Now I know you think that yogis don’t drink coffee- or maybe shouldn’t- but there are some raging coffee addicts among the yoga population. An acquaintance of ours is a die hard ashtanga yogi and very austere A type person who used to preach to us the ills of the dark bean- until he found out his Guru particularly loved coffee. He now writes lovingly about his morning Mysore coffee in his blog!
I try to limit myself to one cup a day- some days none- but when I am in Japan I always have that one morning cup of java (actually afternoon cup of java if you take in the time change). Coffee in Japan is particularly good- ask anyone who has been there. They choose a medium roast and brew it to piping hot perfection without that terrible over roasted bitterness that Starbucks has. I am sorry if you are a Starbucks fan- but I honestly abhor their coffee. I go for the green tea soy latte when I venture there- no syrup.
One of my favorite coffee spots is in Osaka in a neighbourhood known as Hon Machi. I have been going there for years for my sinful layover breakfast. White toast so thick and soft it melts in your mouth, lathered in real butter and served with a hard boiled egg- and of course coffee- all for the whopping price of $3.50. In Japan you can have your morning coffee “hotto” hot or “aisu” iced. I usually go for the “hotto” but “aisu” is nice in the summer when it is 38 degrees and 100% humidity there- ugh.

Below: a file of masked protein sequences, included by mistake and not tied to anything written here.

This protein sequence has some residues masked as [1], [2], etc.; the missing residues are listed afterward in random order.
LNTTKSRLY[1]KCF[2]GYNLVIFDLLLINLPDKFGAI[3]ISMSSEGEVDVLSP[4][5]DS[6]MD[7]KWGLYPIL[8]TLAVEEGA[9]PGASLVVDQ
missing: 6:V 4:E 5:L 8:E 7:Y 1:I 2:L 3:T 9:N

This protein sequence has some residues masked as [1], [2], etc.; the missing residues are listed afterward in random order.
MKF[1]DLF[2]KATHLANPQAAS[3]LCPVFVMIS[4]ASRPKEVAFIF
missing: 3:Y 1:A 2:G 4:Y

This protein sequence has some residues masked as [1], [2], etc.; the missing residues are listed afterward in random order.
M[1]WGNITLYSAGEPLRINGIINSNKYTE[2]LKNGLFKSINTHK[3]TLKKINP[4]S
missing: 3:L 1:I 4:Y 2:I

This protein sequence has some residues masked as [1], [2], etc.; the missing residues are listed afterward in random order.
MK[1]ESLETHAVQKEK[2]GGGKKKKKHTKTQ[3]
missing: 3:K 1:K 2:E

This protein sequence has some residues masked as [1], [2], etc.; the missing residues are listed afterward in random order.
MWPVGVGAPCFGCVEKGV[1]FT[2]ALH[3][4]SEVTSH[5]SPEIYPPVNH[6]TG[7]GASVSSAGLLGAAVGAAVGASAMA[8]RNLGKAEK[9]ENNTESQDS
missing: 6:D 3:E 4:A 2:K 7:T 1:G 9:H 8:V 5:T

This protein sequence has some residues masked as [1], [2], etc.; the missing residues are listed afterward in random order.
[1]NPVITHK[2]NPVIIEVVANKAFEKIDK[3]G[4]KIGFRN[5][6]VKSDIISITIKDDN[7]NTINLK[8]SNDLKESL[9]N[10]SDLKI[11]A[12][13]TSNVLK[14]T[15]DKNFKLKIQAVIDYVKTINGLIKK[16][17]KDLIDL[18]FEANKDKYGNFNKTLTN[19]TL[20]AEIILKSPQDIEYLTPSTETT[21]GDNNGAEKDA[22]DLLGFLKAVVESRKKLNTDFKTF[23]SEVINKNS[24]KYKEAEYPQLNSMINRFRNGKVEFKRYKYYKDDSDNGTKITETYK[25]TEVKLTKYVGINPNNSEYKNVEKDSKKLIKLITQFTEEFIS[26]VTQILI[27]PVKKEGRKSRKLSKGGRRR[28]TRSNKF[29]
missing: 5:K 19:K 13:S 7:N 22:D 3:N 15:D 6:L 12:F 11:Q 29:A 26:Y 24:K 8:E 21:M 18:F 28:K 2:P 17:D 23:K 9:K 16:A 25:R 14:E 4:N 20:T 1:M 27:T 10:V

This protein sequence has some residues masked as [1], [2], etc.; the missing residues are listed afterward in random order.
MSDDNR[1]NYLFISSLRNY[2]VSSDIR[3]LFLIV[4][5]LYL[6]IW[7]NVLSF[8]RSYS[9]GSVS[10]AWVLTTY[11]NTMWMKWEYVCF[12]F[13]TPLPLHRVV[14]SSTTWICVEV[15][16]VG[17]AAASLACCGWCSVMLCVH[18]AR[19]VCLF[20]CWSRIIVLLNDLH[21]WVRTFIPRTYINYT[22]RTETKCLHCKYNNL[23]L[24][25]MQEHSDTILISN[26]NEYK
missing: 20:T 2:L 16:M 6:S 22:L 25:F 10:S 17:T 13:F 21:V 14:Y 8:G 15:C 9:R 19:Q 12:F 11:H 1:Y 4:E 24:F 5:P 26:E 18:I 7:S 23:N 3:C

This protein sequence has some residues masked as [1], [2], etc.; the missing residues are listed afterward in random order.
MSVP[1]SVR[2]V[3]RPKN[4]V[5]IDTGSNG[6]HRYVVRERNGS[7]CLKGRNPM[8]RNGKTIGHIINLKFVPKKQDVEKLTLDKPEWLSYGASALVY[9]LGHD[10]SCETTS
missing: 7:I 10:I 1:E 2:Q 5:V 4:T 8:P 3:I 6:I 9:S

A few weeks ago the cigarette smokers at the front of the coffee shop pushed me further into the back of the cafe where there were few patrons. That is the first time I saw my wonderful morning coffee being made-it was delightful! Rather than the conventional coffee machines or espresso machine there was a simple science experiment going on. The “barista” had two glass beakers in front of him over little gas burners. He would receive an order and then carefully start to warm a beaker of water. He would plunk a siphon contraption into the top of the beaker and just watch and wait. When the water boiled to a certain point he would then caefully measure off a few teaspoons of ground coffee and softly pour it into the top of the siphon and give it a little pull and whoosh- the water would rush back up the siphon to mix with the coffee. He would give a little stir- again watch and wait and then move the beaker off the flame and whoosh– the coffee minus grounds- rushed back into the bottom of the beaker. He then poured it into a waiting coffee cup or tall glass of ice. Like I said- delightful!
After a little research I found something similar on the internet and apparently it is called a vaccum coffee maker- which makes complete sense. ( I attached a link because they really do brew one of the best cups of coffee)
After seeing the creative force behind my morning coffee I sat with a little more reverence in front of my breakfast. I enjoyed every single sip and savour- everything was perfection- done with great consideration and artistry. Truly it was the yoga of coffee.